Safer way to do gene editing
Scientists say they have fine tuned a gene editing method to make it safer and more accurate - vital if it is to be used in humans to cure inherited diseases or inborn errors.
The advance, outlined in Science Magazine, comes as world leaders in the field gather to debate the ethics of altering human DNA using the method, known as Crispr-Cas9.
Gene editing holds medical promise.
But changing a person's DNA also has potential risks and ethical quandaries.
The first International Summit on Human Gene Editing will debate how far the science should progress.
Crispr-Cas9 is a DNA cutting and pasting system that scientists have borrowed from nature. Bacteria use it to protect themselves against foreign DNA from viruses.
Scientists have been using it in the lab to target and cut out faulty DNA in human cells that cause illnesses.
While effective, the process is less than perfect and can cut out too much DNA, experts have found.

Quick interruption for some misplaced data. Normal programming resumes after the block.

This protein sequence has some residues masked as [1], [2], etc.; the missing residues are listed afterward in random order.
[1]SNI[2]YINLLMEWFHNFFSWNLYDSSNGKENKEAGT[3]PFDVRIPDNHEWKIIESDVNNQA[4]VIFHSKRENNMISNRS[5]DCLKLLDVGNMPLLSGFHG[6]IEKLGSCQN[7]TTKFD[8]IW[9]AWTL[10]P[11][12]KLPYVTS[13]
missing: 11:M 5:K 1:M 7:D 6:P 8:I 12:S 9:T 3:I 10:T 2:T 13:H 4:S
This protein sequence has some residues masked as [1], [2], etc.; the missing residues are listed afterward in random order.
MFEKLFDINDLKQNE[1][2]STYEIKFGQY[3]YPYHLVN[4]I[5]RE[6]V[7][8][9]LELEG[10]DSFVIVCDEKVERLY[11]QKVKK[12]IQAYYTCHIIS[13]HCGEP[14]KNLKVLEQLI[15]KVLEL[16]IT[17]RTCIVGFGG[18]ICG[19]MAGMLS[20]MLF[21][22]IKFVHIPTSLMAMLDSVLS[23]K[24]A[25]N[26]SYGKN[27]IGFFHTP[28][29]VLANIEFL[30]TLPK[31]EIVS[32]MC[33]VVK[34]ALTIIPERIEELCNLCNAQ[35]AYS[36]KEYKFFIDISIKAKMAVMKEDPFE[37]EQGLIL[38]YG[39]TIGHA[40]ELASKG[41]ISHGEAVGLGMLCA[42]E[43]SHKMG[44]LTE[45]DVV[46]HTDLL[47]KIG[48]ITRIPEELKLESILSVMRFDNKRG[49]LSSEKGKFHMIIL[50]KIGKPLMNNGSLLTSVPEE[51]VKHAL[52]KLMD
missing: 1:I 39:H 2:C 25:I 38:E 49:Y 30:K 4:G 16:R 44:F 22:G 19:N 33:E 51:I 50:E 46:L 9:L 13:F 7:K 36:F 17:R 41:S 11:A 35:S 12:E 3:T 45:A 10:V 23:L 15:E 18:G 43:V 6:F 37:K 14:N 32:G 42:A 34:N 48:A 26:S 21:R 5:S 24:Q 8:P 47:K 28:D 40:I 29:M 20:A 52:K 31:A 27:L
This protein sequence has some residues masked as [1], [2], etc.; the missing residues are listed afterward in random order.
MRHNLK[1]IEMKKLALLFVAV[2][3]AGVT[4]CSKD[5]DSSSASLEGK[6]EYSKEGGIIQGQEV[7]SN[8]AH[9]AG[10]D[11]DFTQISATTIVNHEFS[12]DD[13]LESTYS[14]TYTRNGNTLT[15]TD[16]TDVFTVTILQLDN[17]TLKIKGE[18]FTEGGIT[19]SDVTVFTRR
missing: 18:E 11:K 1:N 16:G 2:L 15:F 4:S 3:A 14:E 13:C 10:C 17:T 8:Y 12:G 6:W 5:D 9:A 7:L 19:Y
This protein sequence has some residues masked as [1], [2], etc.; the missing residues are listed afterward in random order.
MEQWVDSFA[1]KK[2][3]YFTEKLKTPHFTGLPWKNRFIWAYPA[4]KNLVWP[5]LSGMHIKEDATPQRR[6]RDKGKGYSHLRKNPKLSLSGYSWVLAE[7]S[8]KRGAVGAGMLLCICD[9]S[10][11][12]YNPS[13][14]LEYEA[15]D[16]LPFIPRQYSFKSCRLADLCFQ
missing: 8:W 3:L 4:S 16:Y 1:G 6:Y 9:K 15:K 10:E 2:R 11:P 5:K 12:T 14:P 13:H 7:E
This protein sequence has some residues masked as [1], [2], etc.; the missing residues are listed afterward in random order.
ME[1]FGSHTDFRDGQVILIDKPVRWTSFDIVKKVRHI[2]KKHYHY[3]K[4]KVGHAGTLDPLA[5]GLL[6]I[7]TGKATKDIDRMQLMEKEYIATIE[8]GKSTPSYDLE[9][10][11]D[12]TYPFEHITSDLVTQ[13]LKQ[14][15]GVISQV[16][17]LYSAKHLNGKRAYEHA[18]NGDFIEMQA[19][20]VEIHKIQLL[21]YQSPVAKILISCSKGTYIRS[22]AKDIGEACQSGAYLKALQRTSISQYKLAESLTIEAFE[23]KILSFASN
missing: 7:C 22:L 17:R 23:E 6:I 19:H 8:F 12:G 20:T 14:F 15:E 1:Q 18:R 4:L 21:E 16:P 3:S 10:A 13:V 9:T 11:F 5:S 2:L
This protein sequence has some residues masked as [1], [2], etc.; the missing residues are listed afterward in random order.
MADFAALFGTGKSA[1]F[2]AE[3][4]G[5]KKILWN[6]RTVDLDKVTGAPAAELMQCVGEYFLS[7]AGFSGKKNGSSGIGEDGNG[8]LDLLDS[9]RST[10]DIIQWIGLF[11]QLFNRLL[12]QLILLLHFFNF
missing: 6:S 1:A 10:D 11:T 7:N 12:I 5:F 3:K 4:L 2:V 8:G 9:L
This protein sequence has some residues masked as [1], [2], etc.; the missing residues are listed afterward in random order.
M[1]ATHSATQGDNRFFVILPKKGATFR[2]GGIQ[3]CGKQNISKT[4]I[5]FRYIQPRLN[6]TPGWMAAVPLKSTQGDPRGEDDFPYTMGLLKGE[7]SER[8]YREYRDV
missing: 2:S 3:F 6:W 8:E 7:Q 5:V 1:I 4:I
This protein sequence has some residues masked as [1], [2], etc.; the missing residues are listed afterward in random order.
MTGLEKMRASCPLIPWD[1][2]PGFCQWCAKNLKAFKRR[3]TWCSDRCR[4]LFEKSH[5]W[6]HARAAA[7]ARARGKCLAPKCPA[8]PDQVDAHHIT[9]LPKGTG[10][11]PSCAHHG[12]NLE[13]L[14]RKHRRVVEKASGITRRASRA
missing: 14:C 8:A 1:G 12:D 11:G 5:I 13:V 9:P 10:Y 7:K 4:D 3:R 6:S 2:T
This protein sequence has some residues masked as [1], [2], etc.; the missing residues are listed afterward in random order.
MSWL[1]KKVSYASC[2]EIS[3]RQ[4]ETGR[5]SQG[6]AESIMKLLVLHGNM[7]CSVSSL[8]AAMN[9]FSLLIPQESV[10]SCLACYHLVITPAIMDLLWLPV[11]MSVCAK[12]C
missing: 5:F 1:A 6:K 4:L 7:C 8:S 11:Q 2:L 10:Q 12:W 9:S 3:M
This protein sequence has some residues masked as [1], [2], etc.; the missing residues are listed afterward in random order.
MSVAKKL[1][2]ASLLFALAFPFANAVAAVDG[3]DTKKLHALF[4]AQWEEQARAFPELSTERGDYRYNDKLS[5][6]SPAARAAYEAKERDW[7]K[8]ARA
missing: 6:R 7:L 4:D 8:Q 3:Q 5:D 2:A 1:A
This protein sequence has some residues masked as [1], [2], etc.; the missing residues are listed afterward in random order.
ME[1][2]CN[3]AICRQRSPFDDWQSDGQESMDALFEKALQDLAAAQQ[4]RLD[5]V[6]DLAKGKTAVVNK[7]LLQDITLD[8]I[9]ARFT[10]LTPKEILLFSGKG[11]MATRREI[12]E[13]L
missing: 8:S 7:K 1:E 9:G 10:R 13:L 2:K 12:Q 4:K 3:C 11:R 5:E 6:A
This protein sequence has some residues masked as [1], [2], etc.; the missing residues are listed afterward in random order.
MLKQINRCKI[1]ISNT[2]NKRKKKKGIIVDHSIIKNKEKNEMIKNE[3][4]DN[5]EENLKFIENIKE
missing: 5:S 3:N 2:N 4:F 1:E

These unwanted or 'off-target' edits could alter other important genes, inadvertently triggering cancer, for example.
Researchers at the Broad Institute of MIT and Harvard believe they have solved this problem by changing the molecular structure of the Cas9 enzyme.
Their modified version should now only snip out the DNA it is designed to, leaving the rest of the precious genetic code intact, the US team say.
They made changes to amino acids - the building blocks of Cas9 - and found this improved its accuracy, reducing the risk of 'off-target' cuts.
In repeated tests on human embryonic kidney cells, the researchers were unable to detect any cutting errors.
Researcher Feng Zhang said this should help address some of the safety concerns.
But he added: "We certainly don't see this as a magic bullet. The field is advancing at a rapid pace, and there is still a lot to learn before we can consider applying this technology for clinical use."
Prof Malcolm White, an expert in Crispr and DNA repair at the University of St Andrews, said the early work was promising.
"The altered version of Cas9 seems to be a safer tool, which would be useful if scientists want to correct defects in human genes. But more studies are needed and ethical debates about when we should use gene editing will no doubt continue."